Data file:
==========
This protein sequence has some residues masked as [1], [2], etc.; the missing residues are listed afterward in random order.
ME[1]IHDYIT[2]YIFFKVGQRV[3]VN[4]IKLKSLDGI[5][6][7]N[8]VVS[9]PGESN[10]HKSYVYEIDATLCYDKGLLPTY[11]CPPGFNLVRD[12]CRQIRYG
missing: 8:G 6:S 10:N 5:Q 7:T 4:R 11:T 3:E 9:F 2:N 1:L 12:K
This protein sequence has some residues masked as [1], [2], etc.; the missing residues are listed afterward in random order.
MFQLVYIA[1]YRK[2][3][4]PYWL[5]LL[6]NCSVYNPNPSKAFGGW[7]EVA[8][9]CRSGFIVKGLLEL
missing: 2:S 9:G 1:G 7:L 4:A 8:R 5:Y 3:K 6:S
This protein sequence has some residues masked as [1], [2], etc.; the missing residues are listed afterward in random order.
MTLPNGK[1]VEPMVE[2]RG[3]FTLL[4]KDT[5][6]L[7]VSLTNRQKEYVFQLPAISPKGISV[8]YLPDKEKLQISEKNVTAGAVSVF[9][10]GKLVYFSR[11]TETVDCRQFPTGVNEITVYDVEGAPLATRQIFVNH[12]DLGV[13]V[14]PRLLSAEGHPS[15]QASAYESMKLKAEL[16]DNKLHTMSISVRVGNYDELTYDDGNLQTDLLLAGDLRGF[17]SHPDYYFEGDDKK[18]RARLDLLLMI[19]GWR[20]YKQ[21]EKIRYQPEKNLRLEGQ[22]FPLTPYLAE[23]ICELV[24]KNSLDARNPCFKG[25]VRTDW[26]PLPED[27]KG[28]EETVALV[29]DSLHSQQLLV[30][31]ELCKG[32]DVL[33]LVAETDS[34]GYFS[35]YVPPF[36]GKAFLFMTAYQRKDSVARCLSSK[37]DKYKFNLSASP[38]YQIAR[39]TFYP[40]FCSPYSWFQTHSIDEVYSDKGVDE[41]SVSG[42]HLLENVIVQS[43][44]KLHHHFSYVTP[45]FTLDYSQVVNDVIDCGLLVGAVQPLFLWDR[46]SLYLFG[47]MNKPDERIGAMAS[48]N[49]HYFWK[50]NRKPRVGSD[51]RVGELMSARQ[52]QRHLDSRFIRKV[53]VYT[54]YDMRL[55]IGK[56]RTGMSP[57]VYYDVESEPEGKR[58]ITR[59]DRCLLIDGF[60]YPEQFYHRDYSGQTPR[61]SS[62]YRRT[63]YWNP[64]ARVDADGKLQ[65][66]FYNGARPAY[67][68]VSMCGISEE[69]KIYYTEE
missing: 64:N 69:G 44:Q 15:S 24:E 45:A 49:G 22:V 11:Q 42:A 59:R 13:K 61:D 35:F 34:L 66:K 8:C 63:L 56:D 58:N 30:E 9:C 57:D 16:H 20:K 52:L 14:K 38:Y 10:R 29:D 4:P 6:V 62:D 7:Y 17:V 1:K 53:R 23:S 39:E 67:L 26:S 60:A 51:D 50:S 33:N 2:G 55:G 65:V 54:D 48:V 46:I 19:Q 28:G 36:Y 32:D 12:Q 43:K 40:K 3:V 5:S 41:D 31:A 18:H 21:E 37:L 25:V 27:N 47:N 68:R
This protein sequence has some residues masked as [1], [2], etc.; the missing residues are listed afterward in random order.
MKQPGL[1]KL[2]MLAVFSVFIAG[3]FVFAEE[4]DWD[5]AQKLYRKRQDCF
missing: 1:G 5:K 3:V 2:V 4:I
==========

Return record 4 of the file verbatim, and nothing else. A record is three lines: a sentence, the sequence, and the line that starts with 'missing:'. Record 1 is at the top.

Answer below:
This protein sequence has some residues masked as [1], [2], etc.; the missing residues are listed afterward in random order.
MKQPGL[1]KL[2]MLAVFSVFIAG[3]FVFAEE[4]DWD[5]AQKLYRKRQDCF
missing: 1:G 5:K 3:V 2:V 4:I